Based on travel January 2013 – April 2014
Simplest option? Find an Entel store and buy a SIM card. Find a Kiosco or a Pharmacy to buy credit.
Varies: Some companies require personal information.
Providers and Networks:
Entel, Claro, Movistar
All providers GSM 850/900/1800/1900/2100
World Phone Compatible
If you were dropped in Providencia in Central Santiago you might be forgiven for thinking that you were in the downtown of a North American city. You’ll see glass towers, Starbucks and you might even hear some english being spoken. Step inside the base of the tallest tower in the city and you’ll find yourself in a 9 storey shopping mall. For the remainder of the country things start to feel a bit more South American, but Chile still, overall, feels decidedly modern.
As far as staying connected? Options here are similar to neighbouring Argentina with both Movistar and Claro operating in both countries. The third and largest option is Entel, originally ran by the Chilean government but now a fully private company.
Entel is our recommendation for two reasons. One, it appears to have the best coverage in the country. My test case was the Cochamo Valley area and Cochamo town. If you intend to visit this area, and you should, as it’s very beautiful and still a touch off the standard tourist path. The standard visit involves trying to find the single bus company that will get you to Cochamo Town, and then beginning a hike or horseback ride up into the beautiful La Junta valley and camping or staying at the Refugio at the top. On either end of this trip your bound to end up staying in the town at one of the cozy but spartan “Hostels” in the town. Guest houses would be a better description, most, if not all of these are rooms in the owners homes. And, as of early 2014 anyhow, you will find internet access in exactly none of these. However, you will get Entel cellphone service (and only Entel service), and with it data. To book the next stop on our trip the owner of the Hostel we stayed at was nice enough to hotspot his iPhone (connected to Entel) for me to use. We had just come in from Argentina, and I had yet to pick up my own SIM.
That actually paints a pretty accurate picture of rural Chile I think. Riding into Cochamo town requires a ride an a bus that was very near the end of it’s life. In our case it overheated several times, and we stopped so that water could be poured on the engine. The bus didn’t actually make it beyond Cochamo town to the remainder of it’s route. But, all the while, you could be surfing the internet on your iPhone 🙂
The second reason is that Entel does not require any personal information from you in order to activate a prepaid SIM card. I experimented with a Movistar sim, as the data rates appeared cheaper, but I was prompted for a Chilean tax payer number in order to activate it. Presumably there is a way to do this as a foreigner, but it likely involves bringing your passport to a central office, and a fairly in depth conversation in Spanish. Activating an Entel SIM card involved handing money to a very helpful Entel kiosk operator in a Santiago shopping mall (and another in Puerto Varas Entel Store) and a simple Spanish conversation. On both occasions the store/kiosk employee took care of the activation process (calling a number from the handset) and the phone was connected to a 3G data network before I left.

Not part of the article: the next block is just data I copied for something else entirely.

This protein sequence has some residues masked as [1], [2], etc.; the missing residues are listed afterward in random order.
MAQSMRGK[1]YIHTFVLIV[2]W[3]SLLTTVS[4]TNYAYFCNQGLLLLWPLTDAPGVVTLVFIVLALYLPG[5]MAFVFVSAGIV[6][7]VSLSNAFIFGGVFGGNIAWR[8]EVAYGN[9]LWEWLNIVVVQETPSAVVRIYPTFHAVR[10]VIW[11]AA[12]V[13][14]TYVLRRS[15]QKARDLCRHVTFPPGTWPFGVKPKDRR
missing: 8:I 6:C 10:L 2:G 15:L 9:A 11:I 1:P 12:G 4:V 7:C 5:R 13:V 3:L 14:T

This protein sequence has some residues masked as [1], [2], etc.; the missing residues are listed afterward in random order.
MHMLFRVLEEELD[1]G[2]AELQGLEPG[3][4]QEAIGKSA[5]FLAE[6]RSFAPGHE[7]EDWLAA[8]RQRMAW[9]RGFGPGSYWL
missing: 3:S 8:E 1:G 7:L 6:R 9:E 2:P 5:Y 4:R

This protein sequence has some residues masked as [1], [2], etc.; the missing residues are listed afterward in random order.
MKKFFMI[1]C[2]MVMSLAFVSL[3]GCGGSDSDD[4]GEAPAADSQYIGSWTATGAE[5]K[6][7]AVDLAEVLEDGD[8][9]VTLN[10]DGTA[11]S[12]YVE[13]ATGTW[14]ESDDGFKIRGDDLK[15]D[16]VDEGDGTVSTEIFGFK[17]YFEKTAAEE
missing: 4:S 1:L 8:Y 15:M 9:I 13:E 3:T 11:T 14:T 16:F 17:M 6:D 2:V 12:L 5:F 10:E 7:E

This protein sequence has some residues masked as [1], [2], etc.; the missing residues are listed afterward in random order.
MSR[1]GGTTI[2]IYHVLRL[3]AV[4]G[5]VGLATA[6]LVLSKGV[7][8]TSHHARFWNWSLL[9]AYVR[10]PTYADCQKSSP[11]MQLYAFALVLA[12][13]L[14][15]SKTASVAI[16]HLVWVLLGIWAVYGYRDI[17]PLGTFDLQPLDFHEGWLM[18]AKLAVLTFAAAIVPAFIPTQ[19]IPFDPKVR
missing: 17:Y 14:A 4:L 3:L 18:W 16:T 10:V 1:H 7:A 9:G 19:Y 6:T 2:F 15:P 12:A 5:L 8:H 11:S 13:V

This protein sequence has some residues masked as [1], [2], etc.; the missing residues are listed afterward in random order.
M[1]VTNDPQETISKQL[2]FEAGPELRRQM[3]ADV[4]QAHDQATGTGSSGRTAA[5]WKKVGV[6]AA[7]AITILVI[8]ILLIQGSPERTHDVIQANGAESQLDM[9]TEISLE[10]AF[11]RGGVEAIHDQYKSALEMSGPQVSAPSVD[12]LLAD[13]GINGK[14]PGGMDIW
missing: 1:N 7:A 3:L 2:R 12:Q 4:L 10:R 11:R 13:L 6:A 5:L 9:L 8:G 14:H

Minutes, Messaging and Data can be purchased at Kioscos (small convenience stores) similar to neighbouring Argentina (note that you cannot purchase SIM cards at Kioscos). The stores will generally display somewhere in their window or entrance the companies they sell credit for. Another very good, possibly better, option in Chile, is going to a Pharmacy. Many pharmacies will also sell credit for all the major cellphone companies. It was a bit of a strange experience asking a pharmacist to recharge my cellphone credit, but it worked just fine, and there’s actually a pretty decent chance a Chilean pharmacist will speak english. Though the process is simple enough to do in Spanish even for a true beginner.
The price for data in Chile is reasonably high by South American standards, but it is also quite easy to activate. Entel brings up a menu in your mobile browser when you are out of credit offering you several options. You just need to click to select, no sms or activation phone calls requried. You can purchase data in amounts, and time limits starting at 500 pesos (approximately 1USD) for 7mb for one day. You’re better off to select one of the weekly packages though. Current data package rates are summarized here. Packages for voice minutes and text messages can be purchased similarly.
Companies and Coverage:
As noted above Entel provides the widest coverage and the simplest activation process. Movistar when I visited appeared to have slightly better rates, so if you’re there for a long term, and staying in major centres, it may be worth investigating their activation process further. Otherwise, go with Entel. Current Entel data package rates are summarized here.